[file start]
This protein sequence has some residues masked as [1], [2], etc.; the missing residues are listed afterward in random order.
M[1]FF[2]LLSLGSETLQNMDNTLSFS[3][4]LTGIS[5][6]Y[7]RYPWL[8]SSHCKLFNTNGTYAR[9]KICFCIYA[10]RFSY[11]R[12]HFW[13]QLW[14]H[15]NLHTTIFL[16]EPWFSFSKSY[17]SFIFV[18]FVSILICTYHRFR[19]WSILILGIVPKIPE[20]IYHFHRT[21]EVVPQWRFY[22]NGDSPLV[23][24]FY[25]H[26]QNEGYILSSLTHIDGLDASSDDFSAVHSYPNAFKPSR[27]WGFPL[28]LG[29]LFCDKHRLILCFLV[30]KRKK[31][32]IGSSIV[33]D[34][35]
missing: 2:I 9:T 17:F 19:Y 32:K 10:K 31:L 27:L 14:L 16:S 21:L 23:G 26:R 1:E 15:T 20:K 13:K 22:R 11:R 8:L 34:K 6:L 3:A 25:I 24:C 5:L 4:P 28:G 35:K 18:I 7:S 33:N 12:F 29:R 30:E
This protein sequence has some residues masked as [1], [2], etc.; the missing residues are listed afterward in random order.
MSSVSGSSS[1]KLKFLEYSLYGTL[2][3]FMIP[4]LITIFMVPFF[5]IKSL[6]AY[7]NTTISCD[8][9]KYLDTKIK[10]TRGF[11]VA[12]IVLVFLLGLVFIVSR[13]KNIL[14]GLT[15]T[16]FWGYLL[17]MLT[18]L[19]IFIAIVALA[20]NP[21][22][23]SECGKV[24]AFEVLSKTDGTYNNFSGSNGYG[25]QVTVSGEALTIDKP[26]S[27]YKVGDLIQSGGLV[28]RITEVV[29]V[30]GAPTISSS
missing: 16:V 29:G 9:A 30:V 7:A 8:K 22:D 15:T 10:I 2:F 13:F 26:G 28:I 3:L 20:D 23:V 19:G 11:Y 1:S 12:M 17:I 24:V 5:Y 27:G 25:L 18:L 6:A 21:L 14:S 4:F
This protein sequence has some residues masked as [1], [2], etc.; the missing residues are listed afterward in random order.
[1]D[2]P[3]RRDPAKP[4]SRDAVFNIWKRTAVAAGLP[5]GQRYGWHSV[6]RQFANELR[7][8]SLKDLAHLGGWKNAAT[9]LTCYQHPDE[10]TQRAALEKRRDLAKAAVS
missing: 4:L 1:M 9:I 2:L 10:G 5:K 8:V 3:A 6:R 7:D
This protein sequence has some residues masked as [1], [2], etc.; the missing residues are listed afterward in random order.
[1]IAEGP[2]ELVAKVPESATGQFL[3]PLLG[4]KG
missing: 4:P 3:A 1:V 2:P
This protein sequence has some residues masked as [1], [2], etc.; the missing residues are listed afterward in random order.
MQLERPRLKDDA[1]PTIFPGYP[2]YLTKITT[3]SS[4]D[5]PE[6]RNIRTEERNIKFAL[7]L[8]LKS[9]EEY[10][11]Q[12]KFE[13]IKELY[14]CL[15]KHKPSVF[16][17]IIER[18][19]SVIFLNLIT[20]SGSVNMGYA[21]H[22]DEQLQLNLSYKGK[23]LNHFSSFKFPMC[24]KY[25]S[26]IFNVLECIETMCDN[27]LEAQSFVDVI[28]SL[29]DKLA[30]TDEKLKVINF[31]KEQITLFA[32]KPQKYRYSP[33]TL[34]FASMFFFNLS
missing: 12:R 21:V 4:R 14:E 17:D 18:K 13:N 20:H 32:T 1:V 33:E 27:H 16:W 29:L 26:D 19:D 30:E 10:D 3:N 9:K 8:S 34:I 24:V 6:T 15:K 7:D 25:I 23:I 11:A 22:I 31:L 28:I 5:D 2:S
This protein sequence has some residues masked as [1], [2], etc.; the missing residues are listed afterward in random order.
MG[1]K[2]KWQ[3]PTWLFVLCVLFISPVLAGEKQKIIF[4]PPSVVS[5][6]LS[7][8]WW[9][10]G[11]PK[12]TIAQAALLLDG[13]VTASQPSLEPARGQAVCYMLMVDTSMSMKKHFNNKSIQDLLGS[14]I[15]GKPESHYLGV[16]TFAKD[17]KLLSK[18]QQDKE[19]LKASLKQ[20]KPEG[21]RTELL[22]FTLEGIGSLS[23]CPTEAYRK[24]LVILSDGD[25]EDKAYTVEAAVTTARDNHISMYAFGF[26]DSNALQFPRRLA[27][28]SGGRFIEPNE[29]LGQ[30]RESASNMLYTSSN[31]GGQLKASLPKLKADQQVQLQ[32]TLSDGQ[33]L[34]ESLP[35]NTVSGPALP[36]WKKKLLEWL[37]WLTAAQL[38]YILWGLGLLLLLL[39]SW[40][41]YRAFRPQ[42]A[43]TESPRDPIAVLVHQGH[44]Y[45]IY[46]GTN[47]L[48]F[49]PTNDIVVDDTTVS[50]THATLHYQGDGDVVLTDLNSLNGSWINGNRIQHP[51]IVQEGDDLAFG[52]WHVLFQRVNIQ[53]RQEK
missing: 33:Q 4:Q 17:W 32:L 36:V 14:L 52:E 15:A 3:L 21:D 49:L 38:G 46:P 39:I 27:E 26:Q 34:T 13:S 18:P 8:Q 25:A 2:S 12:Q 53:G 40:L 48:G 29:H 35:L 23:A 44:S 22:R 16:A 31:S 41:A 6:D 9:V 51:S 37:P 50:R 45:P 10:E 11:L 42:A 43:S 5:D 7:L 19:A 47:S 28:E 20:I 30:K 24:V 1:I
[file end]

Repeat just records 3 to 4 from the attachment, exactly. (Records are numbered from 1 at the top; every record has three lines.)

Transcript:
This protein sequence has some residues masked as [1], [2], etc.; the missing residues are listed afterward in random order.
[1]D[2]P[3]RRDPAKP[4]SRDAVFNIWKRTAVAAGLP[5]GQRYGWHSV[6]RQFANELR[7][8]SLKDLAHLGGWKNAAT[9]LTCYQHPDE[10]TQRAALEKRRDLAKAAVS
missing: 4:L 1:M 9:I 2:L 10:G 5:K 8:V 3:A 6:R 7:D
This protein sequence has some residues masked as [1], [2], etc.; the missing residues are listed afterward in random order.
[1]IAEGP[2]ELVAKVPESATGQFL[3]PLLG[4]KG
missing: 4:P 3:A 1:V 2:P